It follows the well documented ledgend untill the movie's conclusion, which takes lisence with the known facts.
In 1804 a prosperous farmer, John Bell, bought land and moved his family to the lovely area that is now known as Adams, Tennessee. He became popular, being well off and a substantial land owner. In 1817 he incountered problems with a neighbor, Kate Batts, over the purchase of some slaves which resulted in bad feelings.
While hunting one day in one of his cornfields, he spied an animal the like of which he had never seen. It had the body of a dog, but the head had characteristics of a hare. He took aim and shot, but the animal escaped. When he returned home for supper, curious things started to happen.
The family heard odd noises on the outside walls of their home. Thinking it a mischevious neighbor or a small animal, they rushed out to find . . . nothing. As they retired each night, the dark of the children's room was filled with the sound of rats gnawing their bedposts; the covers were snatched away, the pillows tossed from the bed. When the elder Bells rushed in with candles, there were no rats, only terrified children.
Days passed. Now the sound of faint whispers filled the rooms, at first too quiet to understand. Sometimes the voice sounded like an old woman mumbling, crying and singing humns. At other times, other voices seemed to fill the room.
Some family members were ignored. John's favorite daughter, Betsy, was treated to the worst of the tormenting. Her hair was pulled, she was pinched, and slapped, leaving bright handprints on her face and body that lasted for days.
Becoming desperate, John Bell decided to confide in a friend and neighbor, James Johnston. The Johnstons spent the night and experienced the same ghostly happenings. What or who was this who tormented the family? It was decided that it might be Kate Batts, who had died harboring ill will towards John Bell.
Eventually the voice settled into one recognizable voice that carried on conversations, sang hymns, quoted scripture, and even seemed to develope friendly feelings towards Mrs. Bell. But the "witch" was never seen, only heard.
General Andrew Jackson, who had fought with John Jr. and Jesse Bell in the Battle of New Orleans, learned of the Bell haunting in 1819, gathered up a group of friends, and traveled from Nashville, Tennessee, in a large covered wagon to see what the witch was all about. As the wagon neared the Bell property, suddenly, on a smooth, good road, the wheels refused to turn. The group pushed and pulled, took off all the wheels to check them, but it refused to budge. Finally General Jackson proclaimed "It must be the work of the witch!". At that moment, a disembodied female voice was herd by all to tell Jackson that he and his men could now proceed and "she" would see them later. The wheels now turned and they continued to the Bell Farm. Among Jackson's group was one self-proclaimed "witch tamer". Waving his pistol, he bragged he would kill the witch. He suddenly began shrieking, his body contorting, screaming he was being beaten and stuck with pins. He was released, running from the room as the ghostly voice proclaimed him to be a fraud, and another fraud would be revealed the nextday. The frightened men begged General Jackson to leave, but he refused, wanting to know who the other fraud was.
That night General Jackson and his men made camp in the field next to the house. Their tents were disrupted throughout the night by the men's covers being snatched off, they were slapped by unseen hands and tormented . At daylight they packed up and left, General Jackson saying "I'd rather fignt the British in New Orleans than to have to fight the Bell Witch."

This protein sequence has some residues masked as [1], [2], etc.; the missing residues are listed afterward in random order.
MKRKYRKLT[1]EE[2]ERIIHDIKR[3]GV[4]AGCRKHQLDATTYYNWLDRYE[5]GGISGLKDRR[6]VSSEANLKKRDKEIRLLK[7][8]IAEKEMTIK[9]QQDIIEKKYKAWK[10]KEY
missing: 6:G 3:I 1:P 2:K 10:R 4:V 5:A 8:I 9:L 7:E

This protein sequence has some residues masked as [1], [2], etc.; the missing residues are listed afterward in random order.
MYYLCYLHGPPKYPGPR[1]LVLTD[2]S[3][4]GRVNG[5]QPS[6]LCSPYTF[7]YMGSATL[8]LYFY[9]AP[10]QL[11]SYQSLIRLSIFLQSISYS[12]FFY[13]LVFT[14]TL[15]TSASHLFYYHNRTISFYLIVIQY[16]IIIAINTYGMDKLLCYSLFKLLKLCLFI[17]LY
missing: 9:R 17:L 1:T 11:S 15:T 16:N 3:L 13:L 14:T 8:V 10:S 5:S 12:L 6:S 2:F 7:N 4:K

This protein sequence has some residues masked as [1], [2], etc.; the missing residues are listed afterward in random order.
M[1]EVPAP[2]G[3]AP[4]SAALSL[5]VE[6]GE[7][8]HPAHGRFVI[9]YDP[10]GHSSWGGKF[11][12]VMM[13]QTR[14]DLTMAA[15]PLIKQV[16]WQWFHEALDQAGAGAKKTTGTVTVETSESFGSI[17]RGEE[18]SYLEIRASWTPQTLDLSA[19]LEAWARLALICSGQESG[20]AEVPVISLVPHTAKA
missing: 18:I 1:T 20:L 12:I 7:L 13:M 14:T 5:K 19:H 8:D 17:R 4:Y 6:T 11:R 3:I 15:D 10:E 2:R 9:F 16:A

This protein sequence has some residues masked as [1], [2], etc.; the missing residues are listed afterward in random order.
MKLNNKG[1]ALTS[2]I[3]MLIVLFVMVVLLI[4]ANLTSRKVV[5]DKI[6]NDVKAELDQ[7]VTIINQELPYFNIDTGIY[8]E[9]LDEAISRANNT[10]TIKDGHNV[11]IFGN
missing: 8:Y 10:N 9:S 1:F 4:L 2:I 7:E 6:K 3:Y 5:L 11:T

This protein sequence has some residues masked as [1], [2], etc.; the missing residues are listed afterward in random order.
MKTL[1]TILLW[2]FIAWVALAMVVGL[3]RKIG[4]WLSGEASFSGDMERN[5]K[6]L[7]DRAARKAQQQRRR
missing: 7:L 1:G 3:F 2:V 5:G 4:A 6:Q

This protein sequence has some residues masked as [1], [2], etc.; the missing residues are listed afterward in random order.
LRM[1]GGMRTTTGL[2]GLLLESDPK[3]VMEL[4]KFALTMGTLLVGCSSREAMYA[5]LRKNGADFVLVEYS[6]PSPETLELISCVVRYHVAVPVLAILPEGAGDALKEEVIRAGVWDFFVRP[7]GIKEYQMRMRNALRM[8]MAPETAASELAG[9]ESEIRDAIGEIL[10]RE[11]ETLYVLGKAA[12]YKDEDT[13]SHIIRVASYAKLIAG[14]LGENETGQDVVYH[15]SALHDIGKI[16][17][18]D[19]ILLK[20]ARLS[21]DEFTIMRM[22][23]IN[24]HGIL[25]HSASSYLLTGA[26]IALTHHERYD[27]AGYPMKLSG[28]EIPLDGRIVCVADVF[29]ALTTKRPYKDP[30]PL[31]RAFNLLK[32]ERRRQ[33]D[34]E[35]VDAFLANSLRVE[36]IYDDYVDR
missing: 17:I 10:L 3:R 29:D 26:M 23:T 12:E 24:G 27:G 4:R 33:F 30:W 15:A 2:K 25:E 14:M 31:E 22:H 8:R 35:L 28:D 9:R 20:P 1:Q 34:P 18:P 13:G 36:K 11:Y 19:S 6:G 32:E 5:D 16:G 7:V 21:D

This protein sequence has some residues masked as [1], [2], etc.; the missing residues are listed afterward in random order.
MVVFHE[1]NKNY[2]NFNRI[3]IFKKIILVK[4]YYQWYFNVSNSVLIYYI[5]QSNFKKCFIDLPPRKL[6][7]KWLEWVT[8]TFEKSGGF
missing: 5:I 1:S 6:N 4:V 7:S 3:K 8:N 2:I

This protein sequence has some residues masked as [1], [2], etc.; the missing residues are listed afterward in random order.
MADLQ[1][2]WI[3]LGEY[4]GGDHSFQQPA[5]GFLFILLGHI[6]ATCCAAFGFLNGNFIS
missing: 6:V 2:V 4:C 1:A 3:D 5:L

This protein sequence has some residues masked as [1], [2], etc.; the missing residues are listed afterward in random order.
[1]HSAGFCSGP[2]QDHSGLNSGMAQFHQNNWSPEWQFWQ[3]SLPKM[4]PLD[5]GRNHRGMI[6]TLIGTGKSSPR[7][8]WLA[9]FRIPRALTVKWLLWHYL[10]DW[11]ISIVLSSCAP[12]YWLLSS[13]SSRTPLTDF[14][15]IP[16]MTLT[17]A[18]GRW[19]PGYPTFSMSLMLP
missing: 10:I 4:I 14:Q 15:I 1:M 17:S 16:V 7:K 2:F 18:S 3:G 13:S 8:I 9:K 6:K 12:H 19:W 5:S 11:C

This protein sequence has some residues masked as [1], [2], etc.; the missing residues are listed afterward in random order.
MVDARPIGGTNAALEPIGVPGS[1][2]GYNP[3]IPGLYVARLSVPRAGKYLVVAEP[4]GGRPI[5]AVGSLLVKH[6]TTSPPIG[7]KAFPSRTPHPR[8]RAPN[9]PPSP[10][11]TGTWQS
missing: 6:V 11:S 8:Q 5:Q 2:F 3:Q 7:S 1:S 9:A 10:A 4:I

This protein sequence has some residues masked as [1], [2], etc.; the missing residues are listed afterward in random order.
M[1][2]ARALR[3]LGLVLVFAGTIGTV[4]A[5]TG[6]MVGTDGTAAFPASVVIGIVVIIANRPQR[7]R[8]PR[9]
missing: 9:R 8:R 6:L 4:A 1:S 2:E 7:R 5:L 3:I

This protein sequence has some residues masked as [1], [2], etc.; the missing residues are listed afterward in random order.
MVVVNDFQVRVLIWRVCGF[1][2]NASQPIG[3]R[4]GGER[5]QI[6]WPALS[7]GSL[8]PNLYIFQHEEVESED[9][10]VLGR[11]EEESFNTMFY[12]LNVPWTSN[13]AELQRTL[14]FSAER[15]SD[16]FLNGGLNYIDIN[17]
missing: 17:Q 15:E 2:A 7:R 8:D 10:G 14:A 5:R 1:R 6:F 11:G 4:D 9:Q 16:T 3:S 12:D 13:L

Betsy Bell fell in love with young Joshua Gardener, a young man from a nearby farm. With John and Lucy's blessing, they became engaged. Betsy and Joshua could not go to the river, or to the cave or the field without the spirit following them, taunting. Finally Joshua's patience was worn thin and he broke off the engagment.
After the broken engagement the tormenting abated some although the spirit continued to threaten to kill 'Ol Jack Bell" and continued to torment him, taking his shoes from his feet, and slapping his face.
John Bell suffered a disorder of the nervous system, and experienced seasures. In the winter of 1820, while walking to his pig sty, John Bell was struck down by an illness, possibly a stroke. He lay in bed for several weeks experiencing difficulty speaking and swallowing, until December 19, 1820. When John Bell failed to wake at the usual time, the doctor was summoned. He lay lifeless, a strange odor on his breath. John Jr. went to the medicine cupbord to retreve John's medicine. There he found not John's prescribed medicine, but a strange vial of liquid. Frightened at what might be in the vial, a drop of the liquid was put on the tongue of the family cat which promptly died. The voice of the spectre was jubilent, claming "I gave ol John a big dose of that last night and that fixed him." John Jr. threw the vial in the fireplace where it flashed a large blue flame up the chimney. At John Bell's graveside, the witch began singing joyously a cheerful song about a bottle of brandy until friends and family were forced to leave the service.
After the death of her old enemy, the witch left in 1821, saying she would return in seven years. True to her word she returned to visit John Jr. where she discussed the origon of life, Christianity and the need for spiritual reawakening. She regaled him with prophesies of the Civil War, as well as World Wars I and II, and the great Depression. John Jr. dutifully wrote down the prophesies. When she left, she promised to return in 107 years. According to the decendents, she did not make her appearance in 1935. Or, did she . . .
There is a cave on the Bell property. For many years it has been the site of much paranormal phenomenon. Ghostly lights can be seen, unexplained sounds come from deep within the cave. Strange apparitions are sometimes seen. The current owners have lights strung inside the cave and offer tours for a mere $5. a person. It is a popular attraction in Tennessee near Clarksville. But sometimes the lights in the cave do not light although they may be new bulbs. Don't expect your cameras, flashes or camcorders to work. Many times they don't. And if you do get them to work, look for extra things in your pictures. Usually it's people, or sometimes animals. I've personally seen pictures a friend took of his daughter sitting on a picnic table outside of the cave. Behind her was a black cat , in some pictures walking on the table and in some posing for the camera. Of course, there was definitely not a cat on the table when the picture was taken.